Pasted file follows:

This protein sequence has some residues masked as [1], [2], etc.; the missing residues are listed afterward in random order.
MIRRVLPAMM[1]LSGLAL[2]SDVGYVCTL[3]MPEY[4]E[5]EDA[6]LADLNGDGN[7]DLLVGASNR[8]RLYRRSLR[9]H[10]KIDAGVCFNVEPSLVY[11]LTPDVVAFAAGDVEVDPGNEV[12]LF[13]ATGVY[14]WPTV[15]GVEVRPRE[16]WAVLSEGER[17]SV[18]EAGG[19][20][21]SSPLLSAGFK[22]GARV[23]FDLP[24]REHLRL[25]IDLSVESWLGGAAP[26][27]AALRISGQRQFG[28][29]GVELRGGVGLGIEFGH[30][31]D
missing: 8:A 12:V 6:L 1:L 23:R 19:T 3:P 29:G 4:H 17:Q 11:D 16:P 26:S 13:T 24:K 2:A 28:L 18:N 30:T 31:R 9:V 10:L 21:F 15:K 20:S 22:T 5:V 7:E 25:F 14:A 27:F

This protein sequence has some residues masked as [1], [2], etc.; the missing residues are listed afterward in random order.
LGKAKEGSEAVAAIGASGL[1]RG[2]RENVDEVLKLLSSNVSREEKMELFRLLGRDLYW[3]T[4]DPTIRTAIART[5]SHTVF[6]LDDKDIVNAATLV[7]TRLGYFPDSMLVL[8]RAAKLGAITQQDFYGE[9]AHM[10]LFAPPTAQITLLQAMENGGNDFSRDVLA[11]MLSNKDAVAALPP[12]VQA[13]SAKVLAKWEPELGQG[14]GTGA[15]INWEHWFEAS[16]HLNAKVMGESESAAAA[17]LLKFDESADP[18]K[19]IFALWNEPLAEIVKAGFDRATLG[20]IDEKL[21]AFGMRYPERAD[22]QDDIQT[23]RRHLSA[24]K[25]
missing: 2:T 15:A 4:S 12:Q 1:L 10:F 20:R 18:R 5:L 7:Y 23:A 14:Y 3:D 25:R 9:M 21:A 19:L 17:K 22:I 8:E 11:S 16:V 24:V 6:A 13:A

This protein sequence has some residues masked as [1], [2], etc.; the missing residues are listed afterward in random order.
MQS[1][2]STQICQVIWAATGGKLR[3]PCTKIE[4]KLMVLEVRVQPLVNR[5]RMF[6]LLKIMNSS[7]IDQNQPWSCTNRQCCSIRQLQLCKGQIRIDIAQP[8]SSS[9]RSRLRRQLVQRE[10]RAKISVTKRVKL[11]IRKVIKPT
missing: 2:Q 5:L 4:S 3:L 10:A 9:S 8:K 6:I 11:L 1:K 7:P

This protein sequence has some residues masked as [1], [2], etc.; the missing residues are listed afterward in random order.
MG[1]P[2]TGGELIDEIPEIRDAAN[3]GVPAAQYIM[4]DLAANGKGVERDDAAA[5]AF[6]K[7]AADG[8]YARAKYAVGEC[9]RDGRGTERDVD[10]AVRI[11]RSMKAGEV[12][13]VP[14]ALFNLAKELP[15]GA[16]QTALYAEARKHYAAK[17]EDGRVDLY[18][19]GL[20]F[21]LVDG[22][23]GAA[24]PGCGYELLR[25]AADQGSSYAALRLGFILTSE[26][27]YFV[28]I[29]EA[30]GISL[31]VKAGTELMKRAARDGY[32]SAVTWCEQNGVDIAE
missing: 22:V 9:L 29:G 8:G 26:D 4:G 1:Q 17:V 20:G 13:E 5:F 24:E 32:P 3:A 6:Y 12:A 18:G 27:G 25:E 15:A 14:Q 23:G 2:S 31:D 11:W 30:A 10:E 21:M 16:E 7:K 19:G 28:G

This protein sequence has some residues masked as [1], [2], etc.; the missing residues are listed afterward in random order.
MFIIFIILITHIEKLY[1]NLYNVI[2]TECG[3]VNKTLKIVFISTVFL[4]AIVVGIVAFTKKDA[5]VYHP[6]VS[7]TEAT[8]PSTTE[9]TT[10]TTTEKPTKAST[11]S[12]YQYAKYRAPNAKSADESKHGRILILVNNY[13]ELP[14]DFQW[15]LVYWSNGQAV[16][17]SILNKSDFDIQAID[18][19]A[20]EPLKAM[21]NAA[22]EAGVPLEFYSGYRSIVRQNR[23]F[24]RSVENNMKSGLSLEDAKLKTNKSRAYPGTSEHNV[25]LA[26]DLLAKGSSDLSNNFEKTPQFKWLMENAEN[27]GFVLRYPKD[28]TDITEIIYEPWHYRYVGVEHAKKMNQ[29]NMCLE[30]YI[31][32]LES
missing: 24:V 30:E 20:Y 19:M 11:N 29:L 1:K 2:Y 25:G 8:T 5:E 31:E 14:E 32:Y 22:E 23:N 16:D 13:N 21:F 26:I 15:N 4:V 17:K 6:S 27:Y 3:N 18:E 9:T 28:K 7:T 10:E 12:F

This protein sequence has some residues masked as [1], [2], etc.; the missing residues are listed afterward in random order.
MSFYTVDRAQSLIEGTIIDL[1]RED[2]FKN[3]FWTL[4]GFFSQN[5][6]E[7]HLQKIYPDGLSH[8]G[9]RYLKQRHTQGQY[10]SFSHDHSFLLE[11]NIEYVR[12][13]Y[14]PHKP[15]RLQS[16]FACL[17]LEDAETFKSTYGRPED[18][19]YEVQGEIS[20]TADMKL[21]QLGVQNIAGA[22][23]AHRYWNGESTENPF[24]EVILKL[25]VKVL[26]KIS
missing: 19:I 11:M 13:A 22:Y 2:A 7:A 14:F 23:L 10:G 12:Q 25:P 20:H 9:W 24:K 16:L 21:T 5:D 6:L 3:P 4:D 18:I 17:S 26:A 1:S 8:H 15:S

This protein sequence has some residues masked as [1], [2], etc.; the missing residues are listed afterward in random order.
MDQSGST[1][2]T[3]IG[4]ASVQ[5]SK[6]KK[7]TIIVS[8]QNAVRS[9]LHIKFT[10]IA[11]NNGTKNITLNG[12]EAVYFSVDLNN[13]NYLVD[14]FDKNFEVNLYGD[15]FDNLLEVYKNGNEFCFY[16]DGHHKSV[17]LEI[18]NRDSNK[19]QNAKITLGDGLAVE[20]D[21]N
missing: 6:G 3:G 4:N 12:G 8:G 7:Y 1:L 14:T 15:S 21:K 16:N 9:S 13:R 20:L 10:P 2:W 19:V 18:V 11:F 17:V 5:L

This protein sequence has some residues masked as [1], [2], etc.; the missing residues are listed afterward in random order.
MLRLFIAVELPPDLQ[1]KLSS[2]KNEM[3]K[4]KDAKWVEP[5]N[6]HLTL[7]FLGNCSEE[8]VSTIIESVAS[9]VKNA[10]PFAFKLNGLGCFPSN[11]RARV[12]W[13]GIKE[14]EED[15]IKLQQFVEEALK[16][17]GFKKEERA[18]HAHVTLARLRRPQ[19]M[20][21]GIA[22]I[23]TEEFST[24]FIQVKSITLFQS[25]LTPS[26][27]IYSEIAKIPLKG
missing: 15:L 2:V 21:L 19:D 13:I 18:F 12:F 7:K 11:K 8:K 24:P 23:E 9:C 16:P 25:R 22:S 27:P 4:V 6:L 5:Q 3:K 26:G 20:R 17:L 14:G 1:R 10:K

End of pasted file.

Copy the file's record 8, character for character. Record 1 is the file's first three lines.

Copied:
This protein sequence has some residues masked as [1], [2], etc.; the missing residues are listed afterward in random order.
MLRLFIAVELPPDLQ[1]KLSS[2]KNEM[3]K[4]KDAKWVEP[5]N[6]HLTL[7]FLGNCSEE[8]VSTIIESVAS[9]VKNA[10]PFAFKLNGLGCFPSN[11]RARV[12]W[13]GIKE[14]EED[15]IKLQQFVEEALK[16][17]GFKKEERA[18]HAHVTLARLRRPQ[19]M[20][21]GIA[22]I[23]TEEFST[24]FIQVKSITLFQS[25]LTPS[26][27]IYSEIAKIPLKG
missing: 15:L 2:V 21:L 19:D 13:I 18:F 12:F 7:K 11:K 8:K 24:P 23:E 9:C 16:P 25:R 22:S 27:P 4:V 6:L 5:Q 3:K 26:G 20:R 17:L 14:G 1:R 10:K